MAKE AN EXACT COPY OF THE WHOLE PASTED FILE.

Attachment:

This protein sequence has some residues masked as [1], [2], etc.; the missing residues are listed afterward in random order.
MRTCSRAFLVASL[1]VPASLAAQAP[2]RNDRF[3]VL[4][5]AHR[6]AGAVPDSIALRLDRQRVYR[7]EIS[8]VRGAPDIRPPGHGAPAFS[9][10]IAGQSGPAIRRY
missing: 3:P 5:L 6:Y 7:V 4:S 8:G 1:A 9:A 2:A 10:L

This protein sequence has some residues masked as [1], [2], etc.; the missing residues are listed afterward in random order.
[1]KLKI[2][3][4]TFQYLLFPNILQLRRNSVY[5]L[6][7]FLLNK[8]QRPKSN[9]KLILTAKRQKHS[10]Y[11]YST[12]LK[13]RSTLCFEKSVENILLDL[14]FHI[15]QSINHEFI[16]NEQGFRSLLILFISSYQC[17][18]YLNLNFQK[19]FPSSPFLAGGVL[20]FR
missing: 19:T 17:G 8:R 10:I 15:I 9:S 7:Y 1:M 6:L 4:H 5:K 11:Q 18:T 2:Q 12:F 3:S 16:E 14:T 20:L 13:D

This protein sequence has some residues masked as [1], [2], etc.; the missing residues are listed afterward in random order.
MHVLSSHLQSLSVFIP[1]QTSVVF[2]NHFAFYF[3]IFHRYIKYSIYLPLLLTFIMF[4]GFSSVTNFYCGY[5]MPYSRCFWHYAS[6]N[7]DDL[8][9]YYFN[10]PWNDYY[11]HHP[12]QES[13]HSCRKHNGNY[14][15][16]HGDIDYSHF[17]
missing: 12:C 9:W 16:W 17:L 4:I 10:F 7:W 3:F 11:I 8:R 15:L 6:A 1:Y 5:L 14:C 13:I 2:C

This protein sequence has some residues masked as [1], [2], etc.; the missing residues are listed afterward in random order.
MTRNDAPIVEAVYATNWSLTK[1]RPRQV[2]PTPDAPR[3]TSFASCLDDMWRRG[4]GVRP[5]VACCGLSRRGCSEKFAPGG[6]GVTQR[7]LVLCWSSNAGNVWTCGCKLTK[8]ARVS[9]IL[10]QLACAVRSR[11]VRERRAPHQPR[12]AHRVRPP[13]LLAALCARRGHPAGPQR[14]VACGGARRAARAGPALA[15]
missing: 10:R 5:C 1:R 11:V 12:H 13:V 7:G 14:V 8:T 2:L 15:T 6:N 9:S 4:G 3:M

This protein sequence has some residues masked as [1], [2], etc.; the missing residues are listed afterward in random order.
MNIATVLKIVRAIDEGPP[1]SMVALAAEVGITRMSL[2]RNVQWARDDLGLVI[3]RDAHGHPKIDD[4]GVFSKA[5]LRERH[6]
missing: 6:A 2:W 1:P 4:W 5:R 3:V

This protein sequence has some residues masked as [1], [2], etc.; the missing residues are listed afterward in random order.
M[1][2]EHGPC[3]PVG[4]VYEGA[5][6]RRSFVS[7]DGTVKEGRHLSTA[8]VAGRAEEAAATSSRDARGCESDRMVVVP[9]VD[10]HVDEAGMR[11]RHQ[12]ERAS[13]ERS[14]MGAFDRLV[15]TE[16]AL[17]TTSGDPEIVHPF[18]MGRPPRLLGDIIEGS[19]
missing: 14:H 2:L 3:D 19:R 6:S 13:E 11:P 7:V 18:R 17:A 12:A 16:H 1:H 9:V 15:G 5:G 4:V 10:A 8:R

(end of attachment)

This protein sequence has some residues masked as [1], [2], etc.; the missing residues are listed afterward in random order.
MRTCSRAFLVASL[1]VPASLAAQAP[2]RNDRF[3]VL[4][5]AHR[6]AGAVPDSIALRLDRQRVYR[7]EIS[8]VRGAPDIRPPGHGAPAFS[9][10]IAGQSGPAIRRY
missing: 3:P 5:L 6:Y 7:V 4:S 8:G 1:A 9:A 2:A 10:L

This protein sequence has some residues masked as [1], [2], etc.; the missing residues are listed afterward in random order.
[1]KLKI[2][3][4]TFQYLLFPNILQLRRNSVY[5]L[6][7]FLLNK[8]QRPKSN[9]KLILTAKRQKHS[10]Y[11]YST[12]LK[13]RSTLCFEKSVENILLDL[14]FHI[15]QSINHEFI[16]NEQGFRSLLILFISSYQC[17][18]YLNLNFQK[19]FPSSPFLAGGVL[20]FR
missing: 19:T 17:G 8:R 10:I 15:I 9:S 7:Y 1:M 6:L 4:H 5:K 11:Q 18:T 2:Q 12:F 3:S 16:E 14:T 20:L 13:D

This protein sequence has some residues masked as [1], [2], etc.; the missing residues are listed afterward in random order.
MHVLSSHLQSLSVFIP[1]QTSVVF[2]NHFAFYF[3]IFHRYIKYSIYLPLLLTFIMF[4]GFSSVTNFYCGY[5]MPYSRCFWHYAS[6]N[7]DDL[8][9]YYFN[10]PWNDYY[11]HHP[12]QES[13]HSCRKHNGNY[14][15][16]HGDIDYSHF[17]
missing: 12:C 9:W 16:W 17:L 4:I 10:F 7:W 3:F 11:I 8:R 15:L 6:A 1:Y 5:L 14:C 13:I 2:C

This protein sequence has some residues masked as [1], [2], etc.; the missing residues are listed afterward in random order.
MTRNDAPIVEAVYATNWSLTK[1]RPRQV[2]PTPDAPR[3]TSFASCLDDMWRRG[4]GVRP[5]VACCGLSRRGCSEKFAPGG[6]GVTQR[7]LVLCWSSNAGNVWTCGCKLTK[8]ARVS[9]IL[10]QLACAVRSR[11]VRERRAPHQPR[12]AHRVRPP[13]LLAALCARRGHPAGPQR[14]VACGGARRAARAGPALA[15]
missing: 10:R 5:C 1:R 11:V 12:H 13:V 7:G 14:V 8:T 2:L 15:T 6:N 9:S 4:G 3:M

This protein sequence has some residues masked as [1], [2], etc.; the missing residues are listed afterward in random order.
MNIATVLKIVRAIDEGPP[1]SMVALAAEVGITRMSL[2]RNVQWARDDLGLVI[3]RDAHGHPKIDD[4]GVFSKA[5]LRERH[6]
missing: 6:A 2:W 1:P 4:W 5:R 3:V

This protein sequence has some residues masked as [1], [2], etc.; the missing residues are listed afterward in random order.
M[1][2]EHGPC[3]PVG[4]VYEGA[5][6]RRSFVS[7]DGTVKEGRHLSTA[8]VAGRAEEAAATSSRDARGCESDRMVVVP[9]VD[10]HVDEAGMR[11]RHQ[12]ERAS[13]ERS[14]MGAFDRLV[15]TE[16]AL[17]TTSGDPEIVHPF[18]MGRPPRLLGDIIEGS[19]
missing: 14:H 2:L 3:D 19:R 6:S 13:E 11:P 7:V 18:R 17:A 12:A 16:H 1:H 9:V 15:G 5:G 4:V 10:A 8:R